The evolution of collective infectious units in viruses.
Leeks A., Sanjuán R., West SA.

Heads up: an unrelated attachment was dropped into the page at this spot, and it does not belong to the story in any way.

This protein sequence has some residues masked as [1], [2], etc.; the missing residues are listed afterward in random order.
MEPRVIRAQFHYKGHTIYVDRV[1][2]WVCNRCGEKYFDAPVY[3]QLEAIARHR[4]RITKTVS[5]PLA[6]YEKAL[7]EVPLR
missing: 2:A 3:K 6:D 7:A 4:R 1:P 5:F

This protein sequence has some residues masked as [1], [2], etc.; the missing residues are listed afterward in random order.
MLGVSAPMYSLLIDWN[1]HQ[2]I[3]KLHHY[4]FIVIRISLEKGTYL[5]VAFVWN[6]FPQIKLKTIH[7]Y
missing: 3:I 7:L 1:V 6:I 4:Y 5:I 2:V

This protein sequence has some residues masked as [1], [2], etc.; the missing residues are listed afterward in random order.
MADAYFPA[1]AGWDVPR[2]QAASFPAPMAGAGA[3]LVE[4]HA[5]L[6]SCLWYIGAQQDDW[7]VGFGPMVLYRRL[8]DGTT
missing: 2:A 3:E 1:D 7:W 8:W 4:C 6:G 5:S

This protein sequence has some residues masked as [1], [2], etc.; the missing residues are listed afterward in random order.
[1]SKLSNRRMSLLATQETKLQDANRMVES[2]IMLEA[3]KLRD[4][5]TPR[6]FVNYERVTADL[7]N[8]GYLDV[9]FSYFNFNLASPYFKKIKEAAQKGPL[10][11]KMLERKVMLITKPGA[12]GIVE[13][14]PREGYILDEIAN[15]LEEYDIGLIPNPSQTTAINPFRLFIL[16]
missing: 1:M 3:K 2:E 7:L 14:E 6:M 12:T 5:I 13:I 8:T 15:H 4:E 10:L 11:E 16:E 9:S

Viruses frequently spread among cells or hosts in groups, with multiple viral genomes inside the same infectious unit. These collective infectious units can consist of multiple viral genomes inside the same virion, or multiple virions inside a larger structure such as a vesicle. Collective infectious units deliver multiple viral genomes to the same cell simultaneously, which can have important implications for viral pathogenesis, antiviral resistance, and social evolution. However, little is known about why some viruses transmit in collective infectious units, whereas others do not. We used a simple evolutionary approach to model the potential costs and benefits of transmitting in a collective infectious unit. We found that collective infectious units could be favoured if cells infected by multiple viral genomes were significantly more productive than cells infected by just one viral genome, and especially if there were also efficiency benefits to packaging multiple viral genomes inside the same infectious unit. We also found that if some viral sequences are defective, then collective infectious units could evolve to become very large, but that if these defective sequences interfered with wild-type virus replication, then collective infectious units were disfavoured.